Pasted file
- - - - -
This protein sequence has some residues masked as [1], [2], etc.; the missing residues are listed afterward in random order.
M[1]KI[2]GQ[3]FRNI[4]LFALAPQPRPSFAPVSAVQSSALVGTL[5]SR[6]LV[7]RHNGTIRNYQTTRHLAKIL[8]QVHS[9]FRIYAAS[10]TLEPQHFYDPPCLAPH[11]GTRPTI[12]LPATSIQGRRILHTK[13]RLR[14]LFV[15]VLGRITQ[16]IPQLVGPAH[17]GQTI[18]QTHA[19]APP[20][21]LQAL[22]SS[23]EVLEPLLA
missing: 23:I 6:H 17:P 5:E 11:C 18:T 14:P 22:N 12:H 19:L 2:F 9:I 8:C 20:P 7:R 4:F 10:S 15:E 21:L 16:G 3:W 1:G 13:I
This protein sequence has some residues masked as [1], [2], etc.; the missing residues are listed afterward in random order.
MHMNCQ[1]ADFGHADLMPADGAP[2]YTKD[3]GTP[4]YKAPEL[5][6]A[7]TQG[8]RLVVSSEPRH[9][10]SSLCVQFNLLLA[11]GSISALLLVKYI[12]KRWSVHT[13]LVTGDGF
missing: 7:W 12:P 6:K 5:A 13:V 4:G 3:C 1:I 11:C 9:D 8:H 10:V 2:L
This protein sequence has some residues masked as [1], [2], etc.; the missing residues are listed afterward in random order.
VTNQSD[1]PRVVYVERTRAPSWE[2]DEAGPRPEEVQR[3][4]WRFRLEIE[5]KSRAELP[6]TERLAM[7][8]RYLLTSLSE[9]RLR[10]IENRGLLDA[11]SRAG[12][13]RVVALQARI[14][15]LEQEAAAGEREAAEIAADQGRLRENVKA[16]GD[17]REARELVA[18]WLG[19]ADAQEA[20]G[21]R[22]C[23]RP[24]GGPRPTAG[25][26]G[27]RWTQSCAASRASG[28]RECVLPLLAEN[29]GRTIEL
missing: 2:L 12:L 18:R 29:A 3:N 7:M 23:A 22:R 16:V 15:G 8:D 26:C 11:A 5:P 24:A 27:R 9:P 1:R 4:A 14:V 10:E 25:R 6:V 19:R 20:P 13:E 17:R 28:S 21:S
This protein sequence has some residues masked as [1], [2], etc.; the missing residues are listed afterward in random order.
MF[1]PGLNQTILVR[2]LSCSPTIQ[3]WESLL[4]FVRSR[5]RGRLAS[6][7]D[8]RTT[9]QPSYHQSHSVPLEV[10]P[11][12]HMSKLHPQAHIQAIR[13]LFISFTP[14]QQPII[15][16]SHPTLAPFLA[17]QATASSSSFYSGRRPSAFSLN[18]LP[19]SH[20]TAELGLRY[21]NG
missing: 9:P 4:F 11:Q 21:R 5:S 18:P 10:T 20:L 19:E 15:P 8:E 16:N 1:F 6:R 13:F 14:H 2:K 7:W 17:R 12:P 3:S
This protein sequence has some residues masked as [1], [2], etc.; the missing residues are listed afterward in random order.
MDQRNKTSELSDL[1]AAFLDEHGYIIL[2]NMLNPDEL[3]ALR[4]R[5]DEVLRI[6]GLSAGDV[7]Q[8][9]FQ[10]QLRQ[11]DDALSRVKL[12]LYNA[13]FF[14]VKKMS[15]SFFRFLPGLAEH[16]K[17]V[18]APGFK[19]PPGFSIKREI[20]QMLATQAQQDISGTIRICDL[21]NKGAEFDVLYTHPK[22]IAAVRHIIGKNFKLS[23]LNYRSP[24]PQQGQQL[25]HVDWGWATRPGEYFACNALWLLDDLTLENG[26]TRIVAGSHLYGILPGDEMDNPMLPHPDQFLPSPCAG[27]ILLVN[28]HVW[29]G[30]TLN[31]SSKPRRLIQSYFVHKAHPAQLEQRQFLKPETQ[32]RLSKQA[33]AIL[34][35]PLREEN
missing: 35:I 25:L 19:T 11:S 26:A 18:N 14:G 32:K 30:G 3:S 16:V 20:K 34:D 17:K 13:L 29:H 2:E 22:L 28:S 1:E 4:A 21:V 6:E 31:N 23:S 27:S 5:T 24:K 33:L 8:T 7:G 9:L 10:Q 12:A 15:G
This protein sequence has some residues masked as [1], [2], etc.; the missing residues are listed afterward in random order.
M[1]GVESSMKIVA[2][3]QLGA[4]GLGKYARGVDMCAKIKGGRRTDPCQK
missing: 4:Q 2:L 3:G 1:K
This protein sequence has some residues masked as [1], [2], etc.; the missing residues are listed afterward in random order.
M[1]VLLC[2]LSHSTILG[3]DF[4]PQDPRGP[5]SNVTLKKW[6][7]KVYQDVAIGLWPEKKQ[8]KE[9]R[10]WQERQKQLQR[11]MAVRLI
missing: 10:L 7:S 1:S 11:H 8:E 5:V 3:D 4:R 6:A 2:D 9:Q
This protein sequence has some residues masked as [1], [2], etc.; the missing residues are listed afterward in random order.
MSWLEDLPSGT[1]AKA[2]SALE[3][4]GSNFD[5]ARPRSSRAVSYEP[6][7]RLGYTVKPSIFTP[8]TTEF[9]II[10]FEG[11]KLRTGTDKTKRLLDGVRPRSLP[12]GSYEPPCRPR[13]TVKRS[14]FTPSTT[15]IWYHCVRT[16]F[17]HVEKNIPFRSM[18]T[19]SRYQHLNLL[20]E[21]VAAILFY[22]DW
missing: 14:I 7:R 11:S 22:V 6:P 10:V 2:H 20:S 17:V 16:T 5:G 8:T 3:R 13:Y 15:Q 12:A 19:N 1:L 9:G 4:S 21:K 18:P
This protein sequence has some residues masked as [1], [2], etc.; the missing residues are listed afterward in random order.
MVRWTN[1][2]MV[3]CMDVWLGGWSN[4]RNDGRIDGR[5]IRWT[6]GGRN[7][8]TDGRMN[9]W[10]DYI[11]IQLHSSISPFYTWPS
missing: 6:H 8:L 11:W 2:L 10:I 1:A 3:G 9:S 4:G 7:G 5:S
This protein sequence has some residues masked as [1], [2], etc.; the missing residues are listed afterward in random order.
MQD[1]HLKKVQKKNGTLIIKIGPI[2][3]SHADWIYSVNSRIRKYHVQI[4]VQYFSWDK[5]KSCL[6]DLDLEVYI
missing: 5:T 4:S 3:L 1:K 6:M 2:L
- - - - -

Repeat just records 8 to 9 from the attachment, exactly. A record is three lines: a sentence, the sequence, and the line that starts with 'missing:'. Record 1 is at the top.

This protein sequence has some residues masked as [1], [2], etc.; the missing residues are listed afterward in random order.
MSWLEDLPSGT[1]AKA[2]SALE[3][4]GSNFD[5]ARPRSSRAVSYEP[6][7]RLGYTVKPSIFTP[8]TTEF[9]II[10]FEG[11]KLRTGTDKTKRLLDGVRPRSLP[12]GSYEPPCRPR[13]TVKRS[14]FTPSTT[15]IWYHCVRT[16]F[17]HVEKNIPFRSM[18]T[19]SRYQHLNLL[20]E[21]VAAILFY[22]DW
missing: 14:I 7:R 11:S 22:V 6:P 10:V 2:H 20:S 17:V 16:T 5:G 8:T 3:R 13:Y 15:Q 12:A 19:N 1:L 9:G 4:S 21:K 18:P
This protein sequence has some residues masked as [1], [2], etc.; the missing residues are listed afterward in random order.
MVRWTN[1][2]MV[3]CMDVWLGGWSN[4]RNDGRIDGR[5]IRWT[6]GGRN[7][8]TDGRMN[9]W[10]DYI[11]IQLHSSISPFYTWPS
missing: 6:H 8:L 11:W 2:L 10:I 1:A 3:G 9:S 4:G 7:G 5:S